It was November 10, 2007 that I set off on a solo artistic adventure. I might have called it a holiday but I would get some strange looks. Summer holidays in Canada – sure. Winter Holidays (especially to play in snow ) okay, but November, to the west coast, at the start of the wet season? Well maybe I’ll just call it a work trip.
The plan was to spend a week painting on Salt Spring Island on Canada’s west coast. I expected to do plein air painting so my pochade box was a key piece of the equipment that I had to bring with me – along with a tripod to hold the pochade, a small stool to sit on and a canvas backpack to lug it all around. In order to transport this stuff (and a wooden case for my painting panels) to the coast I needed a big case. I thought about purchasing a commercial shipping case but in the end I shopped around and bought a suitcase big enough( but not too big) to be dedicated to these art supplies. Along with this large (and heavy) case I had a smaller backpack to carry my clothes and personal effects.
The first day was a travel day – getting from Edmonton to the coast. My preferred mode of transportation is the train so I boarded “The Canadian” in Edmonton on a Saturday morning for the trip. The journey would take nearly 24 hours crossing half of Alberta, through the mountains and across British Columbia to the Pacific Ocean. The train was a couple of hours late leaving Edmonton but we were on the rails by mid-morning on our way to Jasper. There is not a whole lot to see on this first leg as the November landscape in Alberta is pretty bleak – dried grasses and leafless trees. It was however a pleasant enough day and I just relaxed by settling into my coach seat, taking a deep breath and watching the world go by.
By later in the afternoon as the train approached Jasper National Park, bits of snow could be seen at the sides of the track and once into the Park, snow could be seen at the higher elevations of the mountains.
We arrived in Jasper and had an opportunity to de-train and wander around the town a bit but because we were already running late, the stop was not as long as normal.
The departure from Jasper was late afternoon ( little after 4PM) and it was already getting darkish with the sun having dipped below the surrounding mountains. Unfortunately this meant I wouldn’t be seeing much of the scenery and I certainly wouldn’t be having any photo ops (or so I thought). Within an hour it was dark but still I kept my eyes and little Pentax camera pointed out the window looking for light and interesting sights.
Throughout the evening and into the night I would take photos from the window of the moving (or occasionally stopped) train. The long exposure and movement did not make for very good traditional photographs but I loved the abstraction, the effect of the mysterious, blurred motions.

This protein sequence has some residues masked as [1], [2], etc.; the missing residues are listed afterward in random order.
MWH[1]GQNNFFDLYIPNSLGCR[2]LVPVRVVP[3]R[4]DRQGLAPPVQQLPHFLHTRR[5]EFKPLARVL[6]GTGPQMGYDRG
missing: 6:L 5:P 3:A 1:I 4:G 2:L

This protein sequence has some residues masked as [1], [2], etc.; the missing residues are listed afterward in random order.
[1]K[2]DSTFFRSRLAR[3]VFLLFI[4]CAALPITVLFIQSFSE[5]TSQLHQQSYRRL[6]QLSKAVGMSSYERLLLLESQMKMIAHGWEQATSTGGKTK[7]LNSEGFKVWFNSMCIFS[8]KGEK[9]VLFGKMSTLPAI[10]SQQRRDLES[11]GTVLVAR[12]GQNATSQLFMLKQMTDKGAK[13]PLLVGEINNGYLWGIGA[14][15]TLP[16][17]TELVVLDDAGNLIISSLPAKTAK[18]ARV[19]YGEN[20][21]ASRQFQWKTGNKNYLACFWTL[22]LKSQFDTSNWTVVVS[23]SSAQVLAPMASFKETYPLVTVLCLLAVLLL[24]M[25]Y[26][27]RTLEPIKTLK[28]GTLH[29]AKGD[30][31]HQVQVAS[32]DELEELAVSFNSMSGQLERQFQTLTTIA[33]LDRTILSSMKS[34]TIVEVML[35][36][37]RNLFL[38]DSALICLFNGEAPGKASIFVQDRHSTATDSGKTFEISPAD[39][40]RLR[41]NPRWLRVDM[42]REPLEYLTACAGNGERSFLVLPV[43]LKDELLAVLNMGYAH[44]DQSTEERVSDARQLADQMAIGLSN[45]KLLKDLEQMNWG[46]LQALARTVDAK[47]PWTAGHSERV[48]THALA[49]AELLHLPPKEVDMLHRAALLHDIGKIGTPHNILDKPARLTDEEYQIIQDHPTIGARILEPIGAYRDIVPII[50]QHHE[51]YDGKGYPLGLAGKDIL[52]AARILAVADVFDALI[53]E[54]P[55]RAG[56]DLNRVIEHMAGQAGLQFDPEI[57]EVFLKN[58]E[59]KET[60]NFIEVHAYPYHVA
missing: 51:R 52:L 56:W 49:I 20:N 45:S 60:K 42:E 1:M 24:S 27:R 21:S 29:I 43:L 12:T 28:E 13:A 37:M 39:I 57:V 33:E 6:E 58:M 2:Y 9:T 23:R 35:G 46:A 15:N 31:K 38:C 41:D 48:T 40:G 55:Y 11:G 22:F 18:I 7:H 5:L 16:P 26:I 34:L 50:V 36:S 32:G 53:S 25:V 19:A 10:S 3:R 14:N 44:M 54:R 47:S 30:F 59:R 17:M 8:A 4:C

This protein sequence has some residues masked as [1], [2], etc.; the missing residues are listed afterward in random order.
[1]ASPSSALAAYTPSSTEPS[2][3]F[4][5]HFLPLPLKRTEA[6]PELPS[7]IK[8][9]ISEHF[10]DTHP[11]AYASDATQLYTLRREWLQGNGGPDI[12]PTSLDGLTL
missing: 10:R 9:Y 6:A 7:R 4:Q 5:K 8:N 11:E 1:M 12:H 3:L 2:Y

Many of the photos I took that night served as inspiration for my Night Train series of paintings. I did not sleep very deeply that night – between trying to get comfortable on the train seat, the distractions and just the excitement of being on a journey – but I didn’t care. I recall waking up many times through the night as the train passed through a town or a small station. I would wake up briefly, snap a photo or two then drift off again. As night became early morning The Canadian was rolling through the Fraser Valley, back towards civilization. Between the lightening sky and man-made structures and lights a number of photo ops were presented. Again a number of these photos (still not much on their own) served as inspiration/references for some abstract paintings.
This leg of the journey ended around 0830 in the morning as The Canadian (which I had been on for nearly a day but which had departed Toronto four and a half days earlier) pulled into Vancouver Pacific Central station . Stepping onto the platform I was struck by that unmistakable west coast humidity and the relative warmth (compared to Edmonton in November).
The next leg of my journey would be a bus to the ferry but I had a bit of time to grab a bit of breakfast and stroll out to the front of the station. A treat it was to see green grass and even some shrubs with leaves (us prairie folk are easily impressed by this time of year)
Next: a bus, a couple of ferries and a car ride to get to my destination on Salt Spring Island – for the real start of my adventure.